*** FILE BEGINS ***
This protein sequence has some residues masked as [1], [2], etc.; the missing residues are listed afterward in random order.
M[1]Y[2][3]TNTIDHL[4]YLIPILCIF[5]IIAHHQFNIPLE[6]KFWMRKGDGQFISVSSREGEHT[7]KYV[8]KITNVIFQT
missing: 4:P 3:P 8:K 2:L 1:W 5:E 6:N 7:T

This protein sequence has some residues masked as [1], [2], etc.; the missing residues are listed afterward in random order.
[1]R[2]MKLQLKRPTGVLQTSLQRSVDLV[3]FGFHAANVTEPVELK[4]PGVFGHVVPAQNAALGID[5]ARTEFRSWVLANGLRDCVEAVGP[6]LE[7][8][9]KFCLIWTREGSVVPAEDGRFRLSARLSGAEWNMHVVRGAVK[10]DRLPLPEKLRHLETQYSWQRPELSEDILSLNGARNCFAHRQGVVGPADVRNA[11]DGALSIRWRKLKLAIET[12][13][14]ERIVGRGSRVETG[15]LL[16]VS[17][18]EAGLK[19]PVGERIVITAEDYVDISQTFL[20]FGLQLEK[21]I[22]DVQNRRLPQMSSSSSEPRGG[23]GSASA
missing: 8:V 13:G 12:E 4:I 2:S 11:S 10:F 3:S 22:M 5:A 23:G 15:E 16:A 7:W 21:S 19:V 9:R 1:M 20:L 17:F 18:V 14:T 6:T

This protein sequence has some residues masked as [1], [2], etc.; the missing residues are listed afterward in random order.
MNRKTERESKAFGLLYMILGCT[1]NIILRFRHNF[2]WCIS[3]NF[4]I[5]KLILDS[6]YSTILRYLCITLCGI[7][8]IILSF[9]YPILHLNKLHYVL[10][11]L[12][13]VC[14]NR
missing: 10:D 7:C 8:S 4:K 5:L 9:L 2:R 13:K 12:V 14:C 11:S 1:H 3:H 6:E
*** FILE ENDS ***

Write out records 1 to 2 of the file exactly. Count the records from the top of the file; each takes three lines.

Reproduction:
This protein sequence has some residues masked as [1], [2], etc.; the missing residues are listed afterward in random order.
M[1]Y[2][3]TNTIDHL[4]YLIPILCIF[5]IIAHHQFNIPLE[6]KFWMRKGDGQFISVSSREGEHT[7]KYV[8]KITNVIFQT
missing: 4:P 3:P 8:K 2:L 1:W 5:E 6:N 7:T

This protein sequence has some residues masked as [1], [2], etc.; the missing residues are listed afterward in random order.
[1]R[2]MKLQLKRPTGVLQTSLQRSVDLV[3]FGFHAANVTEPVELK[4]PGVFGHVVPAQNAALGID[5]ARTEFRSWVLANGLRDCVEAVGP[6]LE[7][8][9]KFCLIWTREGSVVPAEDGRFRLSARLSGAEWNMHVVRGAVK[10]DRLPLPEKLRHLETQYSWQRPELSEDILSLNGARNCFAHRQGVVGPADVRNA[11]DGALSIRWRKLKLAIET[12][13][14]ERIVGRGSRVETG[15]LL[16]VS[17][18]EAGLK[19]PVGERIVITAEDYVDISQTFL[20]FGLQLEK[21]I[22]DVQNRRLPQMSSSSSEPRGG[23]GSASA
missing: 8:V 13:G 12:E 4:I 2:S 11:S 10:F 3:S 22:M 5:A 23:G 15:E 16:A 7:W 21:S 19:V 9:R 1:M 20:L 17:F 18:V 14:T 6:T